Arctic Expedition, 1875-6.


Arctic Expedition, 1875-6.
Journals and proceedings of the Arctic Expedition, 1875-6, under the command of Captain Sir George S. Nares, R.N., K.C.B. … Presented to both Houses of Parliament by command of Her Majesty, 1877.
London H. M. S. O., 1877.

In stock


One of the most valuable sources for the history of exploration in northern Canada.

The Nares expedition, so called after its commander George Nares (1831-1915), sailed in two ships, HMS Alert and HMS Discovery, in late May of 1875, in quest of the North Pole. The ships reached Lady Franklin Bay on North Ellesmere Island and the Alert went on to reach the extreme north of the island, the highest latitude that had yet been reached by a ship. In April 1876, three separate sledge parties set out but the men showed serious signs of scurvy and several members died. Nares was forced to abandon the expedition and returned to England in September that year.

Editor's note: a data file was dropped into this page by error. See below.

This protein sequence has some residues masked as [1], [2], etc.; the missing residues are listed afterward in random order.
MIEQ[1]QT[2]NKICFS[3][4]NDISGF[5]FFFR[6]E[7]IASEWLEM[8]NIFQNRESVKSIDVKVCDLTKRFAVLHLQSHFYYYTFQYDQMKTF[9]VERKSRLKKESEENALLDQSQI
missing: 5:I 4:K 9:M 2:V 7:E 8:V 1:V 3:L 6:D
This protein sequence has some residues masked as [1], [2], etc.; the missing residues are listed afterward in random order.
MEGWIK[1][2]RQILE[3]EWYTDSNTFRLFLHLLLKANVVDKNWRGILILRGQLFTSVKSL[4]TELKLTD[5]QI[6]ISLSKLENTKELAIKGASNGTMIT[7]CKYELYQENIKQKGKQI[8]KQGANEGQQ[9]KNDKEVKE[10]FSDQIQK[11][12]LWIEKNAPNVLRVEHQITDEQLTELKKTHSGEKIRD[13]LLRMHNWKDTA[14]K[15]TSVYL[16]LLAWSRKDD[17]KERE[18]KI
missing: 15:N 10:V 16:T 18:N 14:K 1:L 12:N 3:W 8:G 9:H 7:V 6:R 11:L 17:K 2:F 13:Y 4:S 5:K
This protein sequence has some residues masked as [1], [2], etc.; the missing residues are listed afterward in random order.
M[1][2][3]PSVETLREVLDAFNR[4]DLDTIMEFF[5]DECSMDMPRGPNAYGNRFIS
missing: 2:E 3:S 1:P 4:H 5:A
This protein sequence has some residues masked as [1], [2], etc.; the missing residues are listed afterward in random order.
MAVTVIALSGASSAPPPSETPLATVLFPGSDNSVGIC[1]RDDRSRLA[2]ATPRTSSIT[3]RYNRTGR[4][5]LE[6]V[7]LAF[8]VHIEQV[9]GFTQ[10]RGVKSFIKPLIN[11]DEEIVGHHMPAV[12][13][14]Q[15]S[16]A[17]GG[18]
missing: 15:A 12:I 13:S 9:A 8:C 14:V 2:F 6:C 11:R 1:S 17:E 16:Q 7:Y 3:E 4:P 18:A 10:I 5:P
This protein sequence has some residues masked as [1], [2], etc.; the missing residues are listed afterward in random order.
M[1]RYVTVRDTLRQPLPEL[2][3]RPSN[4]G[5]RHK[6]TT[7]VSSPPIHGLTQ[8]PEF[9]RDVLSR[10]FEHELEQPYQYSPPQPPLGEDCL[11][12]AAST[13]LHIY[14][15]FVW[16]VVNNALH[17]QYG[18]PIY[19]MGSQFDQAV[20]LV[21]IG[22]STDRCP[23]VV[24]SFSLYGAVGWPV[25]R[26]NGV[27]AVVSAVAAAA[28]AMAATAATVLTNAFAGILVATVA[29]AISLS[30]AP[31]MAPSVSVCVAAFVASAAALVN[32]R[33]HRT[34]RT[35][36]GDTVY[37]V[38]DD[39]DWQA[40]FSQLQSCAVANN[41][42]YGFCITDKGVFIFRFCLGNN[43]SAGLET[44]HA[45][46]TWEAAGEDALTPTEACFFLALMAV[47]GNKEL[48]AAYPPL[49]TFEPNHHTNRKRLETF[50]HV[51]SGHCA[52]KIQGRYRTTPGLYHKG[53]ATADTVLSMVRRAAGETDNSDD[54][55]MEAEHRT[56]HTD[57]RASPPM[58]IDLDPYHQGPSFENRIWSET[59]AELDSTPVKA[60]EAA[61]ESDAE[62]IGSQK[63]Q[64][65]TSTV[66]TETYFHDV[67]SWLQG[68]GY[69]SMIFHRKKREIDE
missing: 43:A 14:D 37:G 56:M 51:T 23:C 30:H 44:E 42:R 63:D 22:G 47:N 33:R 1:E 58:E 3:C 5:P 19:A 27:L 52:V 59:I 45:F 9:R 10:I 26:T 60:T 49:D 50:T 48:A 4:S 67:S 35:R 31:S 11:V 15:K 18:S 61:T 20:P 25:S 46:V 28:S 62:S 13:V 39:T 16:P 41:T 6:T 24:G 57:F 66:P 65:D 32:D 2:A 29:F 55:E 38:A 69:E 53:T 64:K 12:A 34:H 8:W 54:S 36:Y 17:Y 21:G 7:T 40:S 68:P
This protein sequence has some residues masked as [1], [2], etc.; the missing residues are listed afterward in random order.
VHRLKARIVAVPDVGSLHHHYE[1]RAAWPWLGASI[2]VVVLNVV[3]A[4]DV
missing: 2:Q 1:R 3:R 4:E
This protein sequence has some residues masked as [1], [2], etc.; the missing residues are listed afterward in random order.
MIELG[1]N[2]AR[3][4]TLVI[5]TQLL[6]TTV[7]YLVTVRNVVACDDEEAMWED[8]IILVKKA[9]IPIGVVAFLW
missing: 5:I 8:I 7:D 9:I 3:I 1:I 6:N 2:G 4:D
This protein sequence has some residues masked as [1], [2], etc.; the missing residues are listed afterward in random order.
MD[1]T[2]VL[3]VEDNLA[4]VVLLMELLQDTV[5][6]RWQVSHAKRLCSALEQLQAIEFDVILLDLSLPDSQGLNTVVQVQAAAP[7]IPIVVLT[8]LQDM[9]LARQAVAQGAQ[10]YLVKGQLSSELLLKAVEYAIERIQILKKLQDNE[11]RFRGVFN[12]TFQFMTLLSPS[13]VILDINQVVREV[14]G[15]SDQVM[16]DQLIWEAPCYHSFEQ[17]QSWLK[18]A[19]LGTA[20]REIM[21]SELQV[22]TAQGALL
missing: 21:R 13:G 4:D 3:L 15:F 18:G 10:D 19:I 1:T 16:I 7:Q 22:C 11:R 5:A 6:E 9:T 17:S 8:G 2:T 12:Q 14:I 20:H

Despite the difficulties faced by the expedition, it did produce important scientific results including a study of Inuit dog disease and a volume of physical observations.

The Nares expedition is one of the best documented Arctic expeditions, with eight Parliamentary Blue Books alone devoted to it between 1875 and 1878. Arctic explorer Vilhjalmur Stefansson wrote “[The Arctic Blue Books] are beyond comparison the most important tool of knowledge in this field …”


First edition. Folio, viii, 484pp., 16 folding maps, 16 plates, illustrations in the text, contemporary blue half roan, marbled boards, lightly faded, neat restoration to extremities, an excellent copy.



Stock ID: 89390